Howdy from Texas,
As I’m sure you’ve heard, there has been devastating flooding here in Central Texas. There have also been several tornadoes. Being a mother and former therapist, my heart is breaking for the children who have been impacted by these events. Navigating through trauma can be really difficult for parents. The most important thing is to let children process it. When our emotions are stuffed, they often emerge in our behavior. Anxiety, fearfulness, anger, violence, or emotional absence may occur as a result of unattended emotion. Help your child process and by all means, be a good example by processing this yourself. Here are some of the most difficult things to work through and some tools for healing.
Where is God when bad things happen?? Probably one of the most difficult things to navigate can be their faith in God. Many adults struggle with this issue so much that their faith hinges on it. Imagine how hard it is for children. Here’s how you can help:
– Remind them that God is always the “good guy.” God doesn’t cause bad things to happen. When bad things like this happen to us, He is sad too. God has promised us that in the end of our story, He will make all bad things go away and never happen again. Have them think of their favorite movie or story. My little guy loves Frozen. There are scary parts in the movie but in the end everything is ok. That is what God promises us: that He is always with us, He loves us, and in the end He will stop all bad things from ever happening again.
For 4-7 year olds
For School-Aged (About 7-10)– This has a wonderful Table of Contents and includes the question: “If God loves people, why do bad things happen?”
For Your Pre-Teen or Young Teen: Chronicles of Narnia (A great metaphorical series of God’s love for us and surviving scary events)
For Your Mid to Older Teen (Kids of this age can love to debate and work their logical brain which is really just forming. It would be helpful to give them a book that is also fairly concrete which is why an apologetics book such as this could be very helpful. It was for me as a teen.)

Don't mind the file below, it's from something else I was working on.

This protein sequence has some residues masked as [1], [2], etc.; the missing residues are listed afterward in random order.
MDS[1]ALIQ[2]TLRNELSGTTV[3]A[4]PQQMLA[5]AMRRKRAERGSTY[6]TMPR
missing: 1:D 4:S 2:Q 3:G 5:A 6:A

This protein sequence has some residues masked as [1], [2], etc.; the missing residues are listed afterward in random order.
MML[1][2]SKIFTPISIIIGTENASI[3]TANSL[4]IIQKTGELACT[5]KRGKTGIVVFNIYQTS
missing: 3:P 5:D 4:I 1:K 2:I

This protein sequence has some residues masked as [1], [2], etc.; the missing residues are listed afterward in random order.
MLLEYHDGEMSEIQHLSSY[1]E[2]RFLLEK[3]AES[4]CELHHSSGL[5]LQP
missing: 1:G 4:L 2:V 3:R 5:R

Please do not underestimate the importance of this step. If it’s not dealt with now, you will pay for it later. Sorry, that sounds harsh. It’s true.
– First, learn to empathize. (Check out this AWESOME video on the difference between empathy and sympathy, it is a MUST see for parents and for anyone who is breathing really) It is so hard to hear your kid say they are scared or sad. I get that. But telling them to stop feeling the way they feel isn’t going to work. Instead, nod your head, put your arm around them and be honest that you were scared too. Tell them that you are sad that ____ happened. Be real. It’s ok to be honest. Once they feel heard, then you can say, “I want you to know that you are safe now and we will get through this together.”
– Second, recognize the signs of trauma. If you notice a change in your child’s demeanor or perhaps they have regressed in sleep or bathroom skills then they are most likely struggling. Be sure not to react in anger. Instead, work to understand their pain. Give them tools to work through their feelings. Depending on your child’s age, the use of play, books, art, journaling, prayer, yoga, breathing exercises, and counseling are all good options. Time-outs and other punitive forms of discipline should be put on hold during this time as they are forms of breaking relationship with your child and could cause an increase in anxiety. What they need most right now is to know you are there no matter what. You can work on character building later, now is the time for healing.
– Third, all children respond differently to trauma. What may seem small to us, could be very scary to a child with limited understanding of the world. Do not take this lightly and do not hesitate to provide counseling for your child.
Here are some book recommendations:
School Aged (4 and up)
School Aged (7 and up) Dealing Specifically With the Loss of “Someone Close”
Tools for Coping with Emotions (4-12) There is also a YouTube video for this series that can be very helpful.
Boys- An inspiring True Story about Overcoming
The most important thing for you do to do as a parent is to get yourself in a healthy place. Your kid needs you to be present for them and you can’t be if you’re still reeling from the trauma yourself. Let yourself grieve but don’t be swallowed by it. Exercise, eat properly, pray, cry with a friend, and seek counseling. Take time to play with your kids and have bonding time as a family. This is more important than any book: quality, connecting time. Go grab a Fro-Yo. Take a break for a dance-off. See a movie. LAUGH. Show them that life will go on and that this event cannot break your family.
You must know this deep in your heart: You are safe. You are loved. Someday, this will all be over. Trust that, and your children will come to also.